Not Exactly What the Doctor Ordered

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Pharmacists are experts about the chemical properties of drugs and how they work within the human body. Their job is to fill medication orders as prescribed by doctors and provide advice to patients on health-related issues – sometimes referring them to doctors. Most pharmacists are professionals, who strive to improve their customers’ quality of life through the medicine they dispense – not to create more headaches. The Sentinel reports that one New York pharmacist took advantage of the sick to defraud the Medicaid system of $7.7 million by submitting phony bills for drugs never dispensed to patients. (I bet it’s going to take more than two aspirin in the morning to make that felony go away.)

The article states that the pharmacist owned and operated three pharmacies in the Bronx and one in Manhattan prior to being arrested by special investigators from the Medicaid Fraud Control Unit (MFCU). Between 2003 and 2008, those pharmacies submitted bills to Medicaid for drugs that were never doled out to patients. The lead culprit was one of five owners or supervising pharmacists that were audited to compare the amount of drugs each pharmacy legally purchased to the total amount Medicaid paid each pharmacy. The MFCU determined that none of the pharmacies had enough inventories to fill the prescriptions for which Medicaid was billed. (These guys weren’t exactly mathematical geniuses and were probably hoping that no one would notice the fraudulent bills.)

The not so fabulous five were basically caught red-handed and pleaded guilty to stealing from Medicaid (and U.S. taxpayers too). Coincidentally, four of the convicted had the same last name – and one individual was the older brother of the ring leader. The younger brother, who masterminded the scheme, received a sentence of one to three years in prison and must pay restitution of $7.7 million to the State of New York. The other four received a variety of sentences, including probation, community service and home confinement. The New York State Board of Pharmacy will handle professional discipline, which will include revoking the defendants’ pharmacist licenses. The five defendants also will be excluded from participation in any federally funded health care programs such as Medicaid and Medicare. (Those are some bitter pills to swallow.)

The MFCU did the leg work and got it right. Here’s hoping the mastermind hasn’t spent his ill gotten gains on fancy cars and houses. I’m not so sure the taxpayers will ever see their $7.7 million again. Here’s my question? What steps could have been taken to catch the fraud before it occurred? I’ll look for your answers in the comment section.

Source: Today’s ”Fraud of the Day” is based on an article titled ”Edison Man Receives Prison Time for Medicaid Fraud,” published in the Orlando Sentinel on August 14, 2013.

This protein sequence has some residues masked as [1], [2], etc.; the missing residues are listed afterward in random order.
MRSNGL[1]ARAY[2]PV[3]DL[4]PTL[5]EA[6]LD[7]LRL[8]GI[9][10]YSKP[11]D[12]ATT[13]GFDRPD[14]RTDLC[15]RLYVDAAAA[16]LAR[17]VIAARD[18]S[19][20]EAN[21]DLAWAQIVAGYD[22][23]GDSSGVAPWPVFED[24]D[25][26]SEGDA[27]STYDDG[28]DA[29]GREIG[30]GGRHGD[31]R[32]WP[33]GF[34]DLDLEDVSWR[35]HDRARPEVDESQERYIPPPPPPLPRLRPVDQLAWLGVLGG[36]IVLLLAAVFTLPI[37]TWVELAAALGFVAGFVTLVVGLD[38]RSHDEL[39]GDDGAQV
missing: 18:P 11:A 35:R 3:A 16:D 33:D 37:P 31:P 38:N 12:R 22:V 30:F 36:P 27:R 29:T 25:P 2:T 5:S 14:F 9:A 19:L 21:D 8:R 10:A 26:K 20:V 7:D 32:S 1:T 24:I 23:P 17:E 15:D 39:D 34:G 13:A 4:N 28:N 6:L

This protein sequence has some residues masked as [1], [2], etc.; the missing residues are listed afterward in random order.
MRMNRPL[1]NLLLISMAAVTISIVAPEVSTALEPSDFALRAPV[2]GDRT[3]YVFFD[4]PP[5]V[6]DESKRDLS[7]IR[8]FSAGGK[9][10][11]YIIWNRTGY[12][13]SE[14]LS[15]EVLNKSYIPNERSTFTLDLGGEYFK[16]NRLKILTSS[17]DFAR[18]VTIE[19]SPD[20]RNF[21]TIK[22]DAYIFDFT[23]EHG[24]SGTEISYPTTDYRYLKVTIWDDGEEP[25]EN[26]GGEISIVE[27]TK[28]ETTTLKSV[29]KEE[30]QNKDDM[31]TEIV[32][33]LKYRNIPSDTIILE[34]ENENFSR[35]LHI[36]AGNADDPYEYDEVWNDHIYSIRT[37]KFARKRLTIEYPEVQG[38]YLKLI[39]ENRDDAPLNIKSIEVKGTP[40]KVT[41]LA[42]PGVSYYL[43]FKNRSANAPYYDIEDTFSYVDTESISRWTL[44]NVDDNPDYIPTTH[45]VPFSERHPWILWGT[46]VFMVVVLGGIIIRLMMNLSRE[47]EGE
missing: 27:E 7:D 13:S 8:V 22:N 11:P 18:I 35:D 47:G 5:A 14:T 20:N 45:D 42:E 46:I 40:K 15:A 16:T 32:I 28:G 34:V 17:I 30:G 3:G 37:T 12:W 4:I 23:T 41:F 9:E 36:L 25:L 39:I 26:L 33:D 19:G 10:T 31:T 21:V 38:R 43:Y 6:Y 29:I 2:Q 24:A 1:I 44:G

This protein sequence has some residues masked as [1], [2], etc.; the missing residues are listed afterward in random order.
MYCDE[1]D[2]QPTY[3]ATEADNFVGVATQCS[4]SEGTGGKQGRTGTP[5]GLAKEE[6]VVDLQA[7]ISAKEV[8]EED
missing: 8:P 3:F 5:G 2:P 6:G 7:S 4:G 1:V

EDISON — A New York Supreme Court judge on Aug. 7 sentenced a township resident and previous owner of four New York pharmacies to one to three years in prison for bilking $7.7 million from the state’s Medicaid program, according to New York Attorney General Eric T. Schneiderman.

Sanjay K. Patel, 44, the former owner of three pharmacies in the Bronx and one in Manhattan, was arrested by special investigators from the attorney general’s Medicaid Fraud Control Unit last fall after a wide-ranging investigation uncovered more than $10 million in fraud at several New York City pharmacies.

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Larry Benson, Senior Director of Strategic Alliances, LexisNexis Risk Solutions - Government

Larry Benson is responsible for developing strategic partnerships and solutions for the government vertical. His expertise focuses on how government programs are defrauded by criminal groups, and the approaches necessary to prevent them from succeeding.

Mr. Benson has 30 years of experience in sales and business development. Before joining LexisNexis® Risk Solutions, he spent 12 years founding and managing two software technology startups. During the 1990s he spent 10 years as a Regional Director helping to grow a New England-based technology company from 300 employees to 7,000. He started his career with Martin Marietta Aerospace working on laser guided weapons and day/night vision systems.

A sought-after speaker and accomplished writer, Mr. Benson is the principal author of “Fraud of the Day,” a website dedicated to educating government officials about how criminals are defrauding government programs. He has co-authored WTF? Where’s the Fraud? How to Unmask and Stop Identity Fraud’s Drain on Our Government, and Data Personified, How Fraud is Changing the Meaning of Identity.

Benson holds a Bachelor of Science in Physics from Albright College, and earned two graduate degrees – a Master of Business Administration from Florida Institute of Technology, and a Master of Science in Engineering from Lehigh University.